Washington could see 8% decrease in COVID-19 infections with current participation of new exposure app

By Erin Freeman | Lynnwood Times Staff

Washington is the latest of more than a dozen states that have enlisted the assistance of coronavirus exposure apps to increase virus mitigation through contact tracing efforts. And yet, even with the technology in place, its effectiveness relies on us.

Since the Washington State Department of Health launched the smartphone app WA Notify on Monday, November 30, more than 14%, or 1.1 million, of Washingtonians have signed up for mobile alerts of individual exposure to the coronavirus within four days of it going live, announced Governor Jay Inslee.

“Secure, private, and anonymous exposure notification technology is an important tool for Washington,” said Inslee. “We’ve deployed WA Notify in 29 languages so as many Washington residents as possible can protect themselves, their loved ones and their communities. I encourage everyone to start using WA Notify today so we can continue to work together to contain this virus.”

While the state has yet to specify an app adoption goal, health experts say that the greater the number of people who use the app, the more effective it will be in decreasing case counts, with just low levels of participation potentially saving lives.

“WA Notify complements the actions Washington residents are already taking, like wearing masks, physical distancing and keeping gatherings small,” said Secretary of Health John Wiesman. “We’re excited to be joining the states already using this safe and secure technology and encourage all Washingtonians to join the effort.”

A team of researchers at Oxford University and Google who studied coronavirus exposure notifications in King, Pierce, and Snohomish County earlier this year estimate that if 15% of the population use the app, the region could see an 8% decrease in infections and 6% in deaths. Its effectiveness increases with further app adoption.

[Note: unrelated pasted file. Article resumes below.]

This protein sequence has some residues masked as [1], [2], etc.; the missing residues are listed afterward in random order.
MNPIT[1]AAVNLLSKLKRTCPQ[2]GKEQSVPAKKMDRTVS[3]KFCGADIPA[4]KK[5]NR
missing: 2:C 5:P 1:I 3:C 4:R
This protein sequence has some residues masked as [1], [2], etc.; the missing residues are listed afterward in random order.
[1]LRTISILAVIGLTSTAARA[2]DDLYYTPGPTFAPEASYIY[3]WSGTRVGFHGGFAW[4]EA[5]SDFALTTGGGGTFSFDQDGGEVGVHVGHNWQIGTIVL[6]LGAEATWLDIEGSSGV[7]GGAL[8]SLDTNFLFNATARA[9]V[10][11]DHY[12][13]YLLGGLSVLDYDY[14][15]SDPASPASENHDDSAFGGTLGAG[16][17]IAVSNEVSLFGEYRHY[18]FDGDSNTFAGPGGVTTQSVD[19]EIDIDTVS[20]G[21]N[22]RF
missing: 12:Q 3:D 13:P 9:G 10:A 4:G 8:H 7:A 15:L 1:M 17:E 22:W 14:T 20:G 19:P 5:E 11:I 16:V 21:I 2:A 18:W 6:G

The app’s effectiveness will potentially be most significant in notifying people who are within close proximity to strangers in public spaces, such as on public transportation, at grocery stores, and other places where an individual is unable to know who the people they’re interacting with have been in contact with.

WA Notify tracks exposures that have potential lead to virus infection, defined by the Centers of Disease Control and Prevention as an individual coming within six feet of another person for a total of at least 15 minutes over 24 hours.

According to the Department of Health, when two people who have activated the app are within this distance, their smartphones exchange random codes via Bluetooth. The code is completely anonymous, with no location tracking or exchange of personal information. In other words, it is completely private and doesn’t know or track who you are or where you go.

When anyone in the state tests positive for the coronavirus, public health workers will reach out to them, asking if they have activated WA Notify and if so give them a verification code. That person can then voluntarily enter the verification code into the app.